The Platinum music nib remains my favorite pen after more than two years of use. This sample of ten colorful inks shows how well the nib works with whatever I toss in it even on cheap paper.
Posts Tagged ‘fountain pen ink’
Beth Treadway decided to share a little ink with me. 27 bottles plus a few cartridges! Three journals, too. Guess what I’m doing over the summer…
Is there a ten-step program for people who ink too many pens at one time? My current rotation is ridiculously out of control. Or maybe not…
- Mink Levenger True Writer
- Amber Conklin Duragraph
- Clementine Retro 51
- Raspberry Lamy AL-Star
- Green Lamy AL-Star
- Green Levenger True Writer
- Cracked Ice Conklin Duragraph
- Noodler’s Creaper Demo
- Platinum Century Nice Pur
- Platinum Century Nice
- Platinum Century Chartres Blue
- Platinum #3776 music nib
- Namiki Falcon SF
- Sailor Sapporo
- Pelikan M-215 Rings
While doing ink research spurred by a shipment of samples from Goulet Pens, it became evident that turquoise is produced in a very narrow range.
From left to right, Noodler’s Navajo Turquoise, Waterman Inspired Blue, Diamine Havasu Turquoise, De Atramentis Adular Blue, J. Herbin Bleu Pervenche, Lamy Turquoise, Sheaffer Turquoise, Rohrer & Klingner Blu Mare, Platinum Aqua Blue.
After that revelation, I was curious to see how many other inks in my collection were similar enough to be mistaken one for another. There were more than a few colors that turned out to be virtual twins. To make things more interesting, swatches might look identical, but written words quite different. Four examples of similar colors though the photo does not show just how well they match.
Which does make me wonder why we collect so many inks. Not that I’m complaining, but when is enough enough or can one never have too much?
Recently a Tweet about ink caught my attention. In 140 characters, a pen blogger announced he was ending his use of a well-known brand of ink. Apparently a bad experience with one ink means all inks in the line are bad. He may have had other bad experiences, but only referenced one in the Tweet. Certainly, no one wants to damage a pen over the use of an ink. Unless mold-contaminated, nearly every ink has its place and pen mate. That should make it pretty darned hard to condemn an entire company over one ink.
Not to condemn any brand, but I’ve had problems of one sort or another with Diamine, J. Herbin, Private Reserve, DeAtramentis, Rohrer & Klingner, Parker Penman, Iroshizuku and Noodler’s. (Note that Diamine, J. Herbin, and Noodler’s are on my short list of favorite brands.) In most cases, the issue was with a particular color. A few inks degraded over time while others stained vintage pens. Some grew mold though that could have been contamination not attributable to the manufacturer.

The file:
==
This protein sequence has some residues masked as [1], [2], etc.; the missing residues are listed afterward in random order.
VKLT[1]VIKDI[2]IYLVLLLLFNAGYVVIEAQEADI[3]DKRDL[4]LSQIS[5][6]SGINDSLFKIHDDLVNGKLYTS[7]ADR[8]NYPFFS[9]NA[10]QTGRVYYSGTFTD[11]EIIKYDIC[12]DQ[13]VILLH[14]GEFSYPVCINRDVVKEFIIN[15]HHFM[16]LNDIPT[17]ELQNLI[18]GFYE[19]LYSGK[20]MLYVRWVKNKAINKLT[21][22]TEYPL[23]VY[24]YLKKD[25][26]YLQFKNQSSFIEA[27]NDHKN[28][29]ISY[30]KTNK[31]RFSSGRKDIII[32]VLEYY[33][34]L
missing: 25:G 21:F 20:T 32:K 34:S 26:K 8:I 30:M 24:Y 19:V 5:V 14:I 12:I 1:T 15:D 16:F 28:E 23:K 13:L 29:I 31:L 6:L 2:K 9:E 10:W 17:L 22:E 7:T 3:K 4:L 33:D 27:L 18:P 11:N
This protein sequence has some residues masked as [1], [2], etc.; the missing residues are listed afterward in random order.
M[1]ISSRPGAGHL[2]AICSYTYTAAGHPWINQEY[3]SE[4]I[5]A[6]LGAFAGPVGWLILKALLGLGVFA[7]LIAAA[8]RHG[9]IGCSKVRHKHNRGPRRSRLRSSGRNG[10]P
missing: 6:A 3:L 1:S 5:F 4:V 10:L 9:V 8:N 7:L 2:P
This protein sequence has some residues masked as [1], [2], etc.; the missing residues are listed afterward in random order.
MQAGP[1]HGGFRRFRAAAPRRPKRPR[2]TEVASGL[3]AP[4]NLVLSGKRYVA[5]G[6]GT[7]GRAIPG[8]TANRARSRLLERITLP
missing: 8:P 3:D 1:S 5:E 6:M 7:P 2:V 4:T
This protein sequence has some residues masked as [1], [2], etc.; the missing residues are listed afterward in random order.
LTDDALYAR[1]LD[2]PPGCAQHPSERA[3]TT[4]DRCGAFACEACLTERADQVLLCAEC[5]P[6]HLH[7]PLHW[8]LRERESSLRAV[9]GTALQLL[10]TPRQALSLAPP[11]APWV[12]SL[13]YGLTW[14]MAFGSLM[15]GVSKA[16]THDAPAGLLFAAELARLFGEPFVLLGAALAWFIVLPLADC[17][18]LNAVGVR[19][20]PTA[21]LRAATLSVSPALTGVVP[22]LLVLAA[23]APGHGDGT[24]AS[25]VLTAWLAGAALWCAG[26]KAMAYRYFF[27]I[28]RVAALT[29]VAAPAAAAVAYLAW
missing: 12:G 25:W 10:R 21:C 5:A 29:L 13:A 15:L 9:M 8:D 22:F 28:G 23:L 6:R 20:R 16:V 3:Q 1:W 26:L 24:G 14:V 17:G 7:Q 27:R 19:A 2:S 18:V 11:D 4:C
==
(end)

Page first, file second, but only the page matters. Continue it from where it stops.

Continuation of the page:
R&K is a special case since the ink isn’t a problem, but the caps on my bottles don’t seal well. That has produced evaporation and messy leaks. I haven’t purchased a bottle in two years, so that issue may have been resolved.
Sure, some of my pens have been damaged by ink. Two Esterbrooks with green barrels sport stains acquired on my watch. Since that happened to two different models with the same type of plastic body and with two different brands of ink, the material might be the cause rather than the ink.
So here’s the deal. Highly saturated inks can cause pen staining and other forms of pen damage. Some inks have bad reputations for good reason. But if you use one of them, you “takes your chances.” Is it worth it? If you love an ink’s color or properties, then go for it, but in the right pen, please.
Reviews and opinions will vary, but it’s the lack of context and balance to those Twitter remarks with which I would take issue. If I have been remiss in this regard in the past, I apologize. There are rarely no positives. People who are sincerely trying to make pen, ink, and paper products that expand our choices deserve our support and sometimes a measure of constructive criticism – not condemnation or company death wishes.
Despite it all, I use every brand though not every color. If it makes me happy, the ink gets a mate and goes to work. And that is what enjoying fountain pens is all about.
Inkophile’s Guidelines for Ink Use
- Pricey pens get low saturated inks.
- Inks with dicey reputations go in cheap pens or a dip pen with a feed.
- Saturated inks go in converter pens.
- Vintage pens get low saturated inks especially Waterman and some J. Herbin colors.
- Pens with sacs get low saturated inks and/or very frequent cleaning.
In this case, it’s a family of red inks. The colors are quite similar and I readily admit to preferring the softer, warmer side of red. Thus there is a bias in my collection that adding J. Herbin Rouge Caroubier to my color swatches made only more obvious.
Top row: Noodler’s Park Red, Rohrer & Klingner Morinda, Diamine Maroon, Noodler’s Tiananmen
Bottom row: J. Herbin Caroubier, Rohrer & Klingner Fernambuk, Diamine Vermilion, Diamine Wild Strawberry, Noodler’s Cayenne